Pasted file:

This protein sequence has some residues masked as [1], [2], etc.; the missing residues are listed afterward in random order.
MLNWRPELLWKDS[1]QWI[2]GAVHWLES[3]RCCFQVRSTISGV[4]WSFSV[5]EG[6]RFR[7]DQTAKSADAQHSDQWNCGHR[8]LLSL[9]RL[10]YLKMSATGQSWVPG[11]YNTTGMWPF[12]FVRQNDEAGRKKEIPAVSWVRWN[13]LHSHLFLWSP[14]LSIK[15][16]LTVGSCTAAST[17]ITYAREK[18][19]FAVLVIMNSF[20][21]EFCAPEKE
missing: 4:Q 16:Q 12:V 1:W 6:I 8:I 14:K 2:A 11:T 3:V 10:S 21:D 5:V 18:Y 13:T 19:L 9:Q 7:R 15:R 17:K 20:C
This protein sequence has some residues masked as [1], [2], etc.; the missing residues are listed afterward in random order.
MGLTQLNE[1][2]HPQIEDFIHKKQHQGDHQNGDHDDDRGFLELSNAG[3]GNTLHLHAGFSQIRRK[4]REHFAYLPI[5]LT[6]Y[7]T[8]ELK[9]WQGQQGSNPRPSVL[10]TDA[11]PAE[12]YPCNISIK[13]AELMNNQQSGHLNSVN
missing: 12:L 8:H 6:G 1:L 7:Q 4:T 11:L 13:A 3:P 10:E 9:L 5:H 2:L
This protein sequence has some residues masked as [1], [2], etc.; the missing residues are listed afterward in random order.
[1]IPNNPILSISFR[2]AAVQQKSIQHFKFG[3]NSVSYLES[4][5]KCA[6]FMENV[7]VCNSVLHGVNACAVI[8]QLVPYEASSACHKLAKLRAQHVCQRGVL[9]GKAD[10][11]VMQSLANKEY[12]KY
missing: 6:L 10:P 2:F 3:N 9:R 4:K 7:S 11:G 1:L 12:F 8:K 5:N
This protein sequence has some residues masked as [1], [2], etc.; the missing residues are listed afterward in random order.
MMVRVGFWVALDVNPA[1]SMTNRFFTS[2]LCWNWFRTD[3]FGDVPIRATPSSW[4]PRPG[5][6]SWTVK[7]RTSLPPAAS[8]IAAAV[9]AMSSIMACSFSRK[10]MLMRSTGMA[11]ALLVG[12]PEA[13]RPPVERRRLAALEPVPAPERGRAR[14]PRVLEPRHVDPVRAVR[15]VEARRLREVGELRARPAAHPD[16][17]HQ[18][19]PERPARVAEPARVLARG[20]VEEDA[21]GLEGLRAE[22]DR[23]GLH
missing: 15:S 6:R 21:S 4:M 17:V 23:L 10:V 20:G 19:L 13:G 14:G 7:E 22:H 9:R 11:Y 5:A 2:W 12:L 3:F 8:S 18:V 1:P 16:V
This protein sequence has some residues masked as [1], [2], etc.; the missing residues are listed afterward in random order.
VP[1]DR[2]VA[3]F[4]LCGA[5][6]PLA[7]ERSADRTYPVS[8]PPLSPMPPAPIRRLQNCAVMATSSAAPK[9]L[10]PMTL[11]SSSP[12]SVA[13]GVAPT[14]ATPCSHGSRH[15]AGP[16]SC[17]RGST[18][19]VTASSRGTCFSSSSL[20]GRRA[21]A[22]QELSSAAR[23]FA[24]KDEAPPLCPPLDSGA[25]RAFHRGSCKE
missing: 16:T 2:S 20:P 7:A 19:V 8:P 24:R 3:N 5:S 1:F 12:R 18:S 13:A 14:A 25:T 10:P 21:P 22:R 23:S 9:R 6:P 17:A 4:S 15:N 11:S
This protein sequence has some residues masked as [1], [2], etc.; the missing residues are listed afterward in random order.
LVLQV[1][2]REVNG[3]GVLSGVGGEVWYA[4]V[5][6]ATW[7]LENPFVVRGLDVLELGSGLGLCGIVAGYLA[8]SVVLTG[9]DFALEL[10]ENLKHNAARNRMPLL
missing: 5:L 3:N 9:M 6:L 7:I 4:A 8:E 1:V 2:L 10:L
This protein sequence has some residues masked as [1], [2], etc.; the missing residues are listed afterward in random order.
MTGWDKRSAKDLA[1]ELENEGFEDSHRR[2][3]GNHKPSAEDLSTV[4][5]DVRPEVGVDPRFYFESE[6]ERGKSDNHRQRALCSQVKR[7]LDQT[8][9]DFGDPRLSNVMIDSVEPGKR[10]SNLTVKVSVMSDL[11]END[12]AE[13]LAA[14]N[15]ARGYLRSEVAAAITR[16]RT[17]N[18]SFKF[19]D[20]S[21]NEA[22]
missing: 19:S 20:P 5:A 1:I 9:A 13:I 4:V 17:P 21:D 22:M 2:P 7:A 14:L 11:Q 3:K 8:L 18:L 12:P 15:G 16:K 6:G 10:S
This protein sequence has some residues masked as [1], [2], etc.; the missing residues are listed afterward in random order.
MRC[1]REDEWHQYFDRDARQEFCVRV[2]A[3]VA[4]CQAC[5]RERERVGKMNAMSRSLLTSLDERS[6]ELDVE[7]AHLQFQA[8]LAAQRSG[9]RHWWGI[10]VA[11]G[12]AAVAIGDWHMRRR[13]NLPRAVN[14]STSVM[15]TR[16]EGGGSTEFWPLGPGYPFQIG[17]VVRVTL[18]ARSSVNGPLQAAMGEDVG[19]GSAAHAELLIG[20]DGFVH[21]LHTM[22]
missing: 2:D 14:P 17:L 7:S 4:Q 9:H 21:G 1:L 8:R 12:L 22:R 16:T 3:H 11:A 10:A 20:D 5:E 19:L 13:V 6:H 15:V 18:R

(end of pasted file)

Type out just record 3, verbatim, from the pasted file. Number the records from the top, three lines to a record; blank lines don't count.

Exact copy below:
This protein sequence has some residues masked as [1], [2], etc.; the missing residues are listed afterward in random order.
[1]IPNNPILSISFR[2]AAVQQKSIQHFKFG[3]NSVSYLES[4][5]KCA[6]FMENV[7]VCNSVLHGVNACAVI[8]QLVPYEASSACHKLAKLRAQHVCQRGVL[9]GKAD[10][11]VMQSLANKEY[12]KY
missing: 6:L 10:P 2:F 3:N 9:R 4:K 7:S 11:G 1:L 12:F 8:K 5:N